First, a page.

Declining resilience a long-term threat to industry10 Dec 21
An urgent need to improve productivity has been highlighted by the long-term decline in resilience in the UK construction industry exposed by the pressures of Brexit and Covid, Cast Consultancy CEO Mark Farmer told delegates at the GIRI members’ meeting in November.
Headline issues such as workforce attrition, material supply chain fragility, and ESG-driven investment and lending are compounding existing problems in the way the industry operates, he said, and factors such as building safety legislation and the decarbonisation agenda – while important and necessary – will amplify these challenges.
Neither the building nor the infrastructure sector has taken the lead in efforts to improve resilience. in residential construction, Mark said: “some of what has been happening is pretty shocking and the consumer is fighting back. It goes to the heart of brand and reputational risk that is starting to bite big companies.”
In infrastructure, he added: “Major projects are heavily risk laden, but just accepting that risk is not necessarily a way forward. We need to look at how we de-risk, and how we mitigate.”
However he warned that two of the key areas that have been highlighted by the Grenfell inquiry and the Hackitt Report – culture and competence – should not be conflated. “For me, the two are linked, but they are very different, and they represent the double challenge facing the industry. There has been a lot of talk about addressing culture, but technical competence and capability is also part of this.”
While Brexit and Covid might have accelerated the impact of declining resilience, underlying issues predate both. “The symptoms of failure are not just qualitative but are also present at a business organisation level.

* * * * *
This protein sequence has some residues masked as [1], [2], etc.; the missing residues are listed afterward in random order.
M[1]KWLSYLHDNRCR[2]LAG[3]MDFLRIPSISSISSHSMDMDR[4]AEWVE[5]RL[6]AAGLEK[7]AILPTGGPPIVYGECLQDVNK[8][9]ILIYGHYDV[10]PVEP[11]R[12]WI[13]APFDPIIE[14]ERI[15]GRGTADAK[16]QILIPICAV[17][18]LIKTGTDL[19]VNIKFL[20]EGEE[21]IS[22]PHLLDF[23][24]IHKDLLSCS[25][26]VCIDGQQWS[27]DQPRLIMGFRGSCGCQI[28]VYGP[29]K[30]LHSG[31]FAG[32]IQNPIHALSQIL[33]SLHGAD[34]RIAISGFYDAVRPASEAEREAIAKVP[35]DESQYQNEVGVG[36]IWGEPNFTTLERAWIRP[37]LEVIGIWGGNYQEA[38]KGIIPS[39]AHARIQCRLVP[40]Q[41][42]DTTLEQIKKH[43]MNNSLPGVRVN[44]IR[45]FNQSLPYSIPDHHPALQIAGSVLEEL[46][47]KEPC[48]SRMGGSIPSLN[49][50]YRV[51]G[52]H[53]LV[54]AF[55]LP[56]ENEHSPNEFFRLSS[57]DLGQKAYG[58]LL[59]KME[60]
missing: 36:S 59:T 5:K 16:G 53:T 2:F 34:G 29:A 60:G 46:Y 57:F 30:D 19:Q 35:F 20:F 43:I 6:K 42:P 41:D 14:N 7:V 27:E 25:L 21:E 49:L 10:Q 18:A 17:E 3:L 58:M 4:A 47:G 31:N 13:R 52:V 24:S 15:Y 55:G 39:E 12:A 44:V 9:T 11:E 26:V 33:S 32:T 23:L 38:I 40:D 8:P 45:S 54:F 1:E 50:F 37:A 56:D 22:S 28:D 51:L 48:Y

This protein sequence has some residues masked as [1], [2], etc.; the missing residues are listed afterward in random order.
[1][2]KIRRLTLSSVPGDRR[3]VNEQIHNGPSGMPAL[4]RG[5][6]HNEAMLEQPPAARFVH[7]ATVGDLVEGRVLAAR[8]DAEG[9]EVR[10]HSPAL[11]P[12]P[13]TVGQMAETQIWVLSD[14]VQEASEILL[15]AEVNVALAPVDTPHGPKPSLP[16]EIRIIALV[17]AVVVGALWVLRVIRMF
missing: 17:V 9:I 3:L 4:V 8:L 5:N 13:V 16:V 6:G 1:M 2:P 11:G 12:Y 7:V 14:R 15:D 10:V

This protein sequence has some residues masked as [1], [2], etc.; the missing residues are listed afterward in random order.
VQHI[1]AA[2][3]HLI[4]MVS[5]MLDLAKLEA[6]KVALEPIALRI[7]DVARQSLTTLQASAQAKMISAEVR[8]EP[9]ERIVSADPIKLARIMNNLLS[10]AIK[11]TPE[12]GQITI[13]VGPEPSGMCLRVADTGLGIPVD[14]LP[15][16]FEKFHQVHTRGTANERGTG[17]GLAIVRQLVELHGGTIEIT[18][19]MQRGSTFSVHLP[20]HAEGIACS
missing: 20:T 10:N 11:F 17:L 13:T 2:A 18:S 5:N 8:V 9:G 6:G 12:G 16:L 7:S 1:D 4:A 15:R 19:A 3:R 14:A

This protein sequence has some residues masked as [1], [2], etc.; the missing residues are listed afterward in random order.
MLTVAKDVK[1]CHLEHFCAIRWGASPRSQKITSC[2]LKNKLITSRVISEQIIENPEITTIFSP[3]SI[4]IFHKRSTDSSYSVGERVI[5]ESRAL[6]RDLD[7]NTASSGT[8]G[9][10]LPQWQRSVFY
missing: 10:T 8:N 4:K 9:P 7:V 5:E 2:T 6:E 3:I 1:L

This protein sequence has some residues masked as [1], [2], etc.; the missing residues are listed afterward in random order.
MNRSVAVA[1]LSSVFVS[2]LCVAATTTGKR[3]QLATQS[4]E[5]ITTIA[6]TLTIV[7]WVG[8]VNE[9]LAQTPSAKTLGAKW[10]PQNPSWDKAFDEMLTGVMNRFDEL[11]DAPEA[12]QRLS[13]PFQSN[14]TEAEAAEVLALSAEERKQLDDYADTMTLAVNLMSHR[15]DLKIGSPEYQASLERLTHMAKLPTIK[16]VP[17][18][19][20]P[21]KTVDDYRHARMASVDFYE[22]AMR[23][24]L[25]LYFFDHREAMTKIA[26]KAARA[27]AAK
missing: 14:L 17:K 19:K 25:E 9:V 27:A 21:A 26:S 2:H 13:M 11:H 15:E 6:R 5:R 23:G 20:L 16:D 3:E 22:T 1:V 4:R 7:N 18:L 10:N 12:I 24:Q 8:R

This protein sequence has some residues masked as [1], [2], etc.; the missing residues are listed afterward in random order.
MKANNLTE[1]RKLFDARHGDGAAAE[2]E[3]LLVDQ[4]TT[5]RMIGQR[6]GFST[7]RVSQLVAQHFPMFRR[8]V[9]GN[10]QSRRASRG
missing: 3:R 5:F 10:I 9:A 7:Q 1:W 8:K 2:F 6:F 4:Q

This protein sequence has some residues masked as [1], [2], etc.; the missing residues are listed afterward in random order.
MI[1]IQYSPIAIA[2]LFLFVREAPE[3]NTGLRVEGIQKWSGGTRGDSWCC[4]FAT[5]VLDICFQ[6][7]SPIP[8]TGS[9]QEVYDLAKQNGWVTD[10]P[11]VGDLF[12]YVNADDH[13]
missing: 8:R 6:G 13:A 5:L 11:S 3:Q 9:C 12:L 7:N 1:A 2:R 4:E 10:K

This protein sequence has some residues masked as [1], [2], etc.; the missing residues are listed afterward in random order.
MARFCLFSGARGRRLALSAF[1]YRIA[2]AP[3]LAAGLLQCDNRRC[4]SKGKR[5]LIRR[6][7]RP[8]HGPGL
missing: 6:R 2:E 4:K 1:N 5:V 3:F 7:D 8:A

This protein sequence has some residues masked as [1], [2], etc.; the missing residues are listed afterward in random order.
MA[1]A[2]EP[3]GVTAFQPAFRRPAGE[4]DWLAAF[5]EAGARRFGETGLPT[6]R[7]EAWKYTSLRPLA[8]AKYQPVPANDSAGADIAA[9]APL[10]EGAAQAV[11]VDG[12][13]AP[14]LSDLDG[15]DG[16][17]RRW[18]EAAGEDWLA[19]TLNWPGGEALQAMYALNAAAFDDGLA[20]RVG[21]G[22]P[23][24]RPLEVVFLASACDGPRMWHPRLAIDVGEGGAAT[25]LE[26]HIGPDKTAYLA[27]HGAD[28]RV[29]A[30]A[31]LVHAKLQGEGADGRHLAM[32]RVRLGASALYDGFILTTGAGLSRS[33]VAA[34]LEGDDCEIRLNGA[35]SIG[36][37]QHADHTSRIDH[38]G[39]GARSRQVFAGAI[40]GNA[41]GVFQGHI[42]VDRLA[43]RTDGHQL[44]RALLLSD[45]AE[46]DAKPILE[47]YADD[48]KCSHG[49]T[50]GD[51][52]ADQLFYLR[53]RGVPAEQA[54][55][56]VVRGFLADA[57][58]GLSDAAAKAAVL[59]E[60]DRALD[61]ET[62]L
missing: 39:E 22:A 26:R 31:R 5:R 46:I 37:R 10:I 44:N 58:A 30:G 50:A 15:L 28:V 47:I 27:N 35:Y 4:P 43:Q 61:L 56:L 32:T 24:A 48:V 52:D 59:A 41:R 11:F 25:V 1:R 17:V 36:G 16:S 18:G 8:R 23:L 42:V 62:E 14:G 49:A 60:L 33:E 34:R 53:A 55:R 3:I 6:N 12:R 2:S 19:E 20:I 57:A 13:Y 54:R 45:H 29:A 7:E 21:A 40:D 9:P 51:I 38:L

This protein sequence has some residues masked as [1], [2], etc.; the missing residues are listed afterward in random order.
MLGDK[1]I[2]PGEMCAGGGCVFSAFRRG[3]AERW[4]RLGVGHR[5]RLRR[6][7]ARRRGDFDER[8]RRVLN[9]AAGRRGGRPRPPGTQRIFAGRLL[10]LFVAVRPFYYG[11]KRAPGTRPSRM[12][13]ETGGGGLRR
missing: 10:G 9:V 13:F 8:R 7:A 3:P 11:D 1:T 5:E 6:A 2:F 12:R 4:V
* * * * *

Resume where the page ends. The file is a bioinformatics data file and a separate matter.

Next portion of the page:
“The fact that businesses are struggling to hold risk on project outcomes, together with the industry’s favoured lump-sum contracting model means that the risk of projects, particularly more complex or labour intensive ones, has only gone up. The impact of Brexit and Covid around price volatility and material availability has amplified some of these issues. and even though we have gone through a period of significant growth in the last five years, businesses are still losing money. We will see an acceleration of insolvency because of that inability to hold risk.”
The two most relevant issues are resource scarcity and declining resiliency. “If you put materials to one side, the human capital element of the industry is a major, long-term trended risk, amplified by the fact that this is a very low productivity industry and we are hugely reliant on labour that we are potentially going to have less of in the future.”
The industry is struggling with recruitment, evidenced by the fact that employment in the UK construction industry never reached the level it was at before the 2008 financial crisis. “Specific issues are compounding this problem, such as Brexit and access to EU workers, and our ageing workforce is not being backfilled by new workers. There is an erosion of the structural capability in the industry,” Mark said.
Here, again, Covid merely exposed pre-existing issues. The labour intensity of construction sites presents a risk of failure and rework, which goes to the heart of GIRI’s initiative, said Mark. But while total output went down when social distancing reduced the number of workers on site, at trade and gang level some productivity went up. “People weren’t trampling over each other, and the interface mismanagement of trade packages was lessened, which gives us an insight into the core problem at site level around productivity, rework and damage. The huge amount of waste in the industry goes to the heart of the problem.”
Decarbonisation will be the biggest driver for change, Mark suggested, but it will add a filter for the workforce because of the new skills required. So too will the Building Safety Bill, as the added layer of competency is likely to impact the available workforce.
In terms of the future, Mark is a big advocate of modern methods of construction in the broadest sense, which goes beyond prefabrication. He is also an advocate of the concept of ‘pre-manufactured value’. “Every job has a PMV – the percentage of manufactured components whether that is raw materials or a panellised brick façade – and that percentage is the measure of how much was done in a factory or automated environment. Moving that percentage up is an important proxy, I believe, for all good outcomes we are aspiring to and how we de-risk what we do.”
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